The bulk of the Miami Heat‘s lineup was powering through injuries while trying to get past the Boston Celtics to reach the NBA Finals, however, the first player to undergo surgery this postseason was not part of the injury reports, forward Duncan Robinson.
Robinson, who much to his chagrin, barely played in the postseason, reveals on the latest episode of his “The Long Shot” podcast that he will be going under the knife this summer to fix a nagging issue that will hopefully, elevate his game.
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The discussion arose during the final few minutes of the podcast as co-host Del Reid notes that they couldn’t record a new episode next week because of the sharpshooter’s impending surgery. “You’re getting a nose job,” Reid jokes.
“This feels like a HIPAA violation,” Robinson says with a laugh, before divulging the real reason he’s getting nose surgery.
“I have a fracture in my nose that has resulted in a deviated septum of sorts,” Robinson says. “I do a lot of yoga, a lot of pilates, and I really struggle to nasal breathe. I have my whole life. And I just thought that’s how the body was. I thought that everybody struggled to nasal breathe.”
“I’ve talked to teammates who’ve gotten the same thing, I’m not going to name names because that would definitely be a HIPAA violation, and they said it was like life-changing for their sleep, for their performance, for their conditioning.”
Robinson clarifies that this is a “totally an elective surgery” and “nothing visually will change.” As for why chose this offseason to tackle the issues, “I figured the time was now,” he says. “It doesn’t really put you out for that long, just 10 days or so. And then I’m going to hit the ground running with my training.”
Robinson Calls Getting Benched ‘A Big, Big Learning Experience
Looking back on the season, the 28-year-old undrafted forward out of Michigan says on his podcast that he’s “super appreciative and grateful to be part of the experience” of making it within one game of reaching the NBA Finals, but noted that the journey was also bittersweet.
After starting 68 of the 79 games he appeared in during the regular season, then getting taken out of the rotation entirely during the playoffs, was a “big, big learning experience that I won’t soon forget,” he says.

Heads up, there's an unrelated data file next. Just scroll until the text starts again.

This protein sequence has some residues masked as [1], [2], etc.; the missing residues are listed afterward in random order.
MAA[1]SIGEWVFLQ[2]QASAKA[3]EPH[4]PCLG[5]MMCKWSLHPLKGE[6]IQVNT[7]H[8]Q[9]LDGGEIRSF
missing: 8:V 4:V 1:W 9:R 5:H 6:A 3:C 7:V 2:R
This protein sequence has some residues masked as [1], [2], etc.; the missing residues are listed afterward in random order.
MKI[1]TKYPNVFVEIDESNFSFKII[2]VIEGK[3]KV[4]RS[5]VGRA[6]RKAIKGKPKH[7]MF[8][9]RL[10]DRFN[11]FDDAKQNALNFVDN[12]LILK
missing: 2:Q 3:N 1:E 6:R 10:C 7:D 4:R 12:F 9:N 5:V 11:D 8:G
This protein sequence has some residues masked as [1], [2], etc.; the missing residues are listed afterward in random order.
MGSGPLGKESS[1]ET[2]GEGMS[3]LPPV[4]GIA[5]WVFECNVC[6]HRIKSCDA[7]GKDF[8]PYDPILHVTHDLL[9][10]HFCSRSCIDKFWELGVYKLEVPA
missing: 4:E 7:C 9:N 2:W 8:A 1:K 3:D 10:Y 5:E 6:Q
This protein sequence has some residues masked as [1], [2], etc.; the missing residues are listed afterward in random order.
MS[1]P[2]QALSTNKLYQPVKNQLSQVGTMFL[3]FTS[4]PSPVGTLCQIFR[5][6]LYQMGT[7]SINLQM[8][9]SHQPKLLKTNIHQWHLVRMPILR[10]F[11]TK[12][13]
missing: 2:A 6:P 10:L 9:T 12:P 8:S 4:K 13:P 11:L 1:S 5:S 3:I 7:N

“It’s a situation from a personal standpoint, that I don’t want to be in again,” Robinson says, and that he’ll “do my due diligence to make sure it doesn’t happen again.”
After Reid points out that Robinson’s whole basketball career has been a “rollercoaster” of ups and downs, he asks if that experience made the battle of getting benched “any easier” to which the Heat forward says no.
“It doesn’t make it easier, it makes it familiar, that it’s not necessarily uncharted territory.” However, Robinson is going to use the experience as motivation:
What I tried to do, and not saying that I was always perfect in doing so, but I’m proud of how I handled the ‘adversity’ — mind you, once again, I’ve said this before, this is basketball adversity which is all relative in the grand scheme of many things – so maintaining that perspective, one, first and foremost, I think is important, but then just understand that some of what’s happening is outside of my control. What I can control, is how I respond to it.
Pat Riley Sent a Strong Message to Robinson During His End-of-Season Press Conference
Heat president Pat Riley addressed Robinson’s peculiar situation during his annual end-of-the-year press conference on Monday, June 6. Riley made it clear that if Robinson, who they signed to a $90 million contract last offseason, wants back in the rotation, he has to step up his game as a two-way player:
Defensively, as a young player, he’s got to get better. We hang our hat on that. I’m not going to say that we lost a game because we had some horrendous three-point shooting games, or someone missed a three or whatever it is. If you don’t guard all three areas of the court, if you don’t guard the three-point line, if you don’t guard two-point shots, if you don’t guard at the elbow, if you don’t guard at the rim, if you don’t guard in transition. If you don’t defend by rebounding, by taking charges and getting loose balls and winning that war every night, then you’re always going to blame it on shooting. To me, yes Duncan can improve. That message has been delivered to him. But that’s where we as a team have to win. We have to win defensively.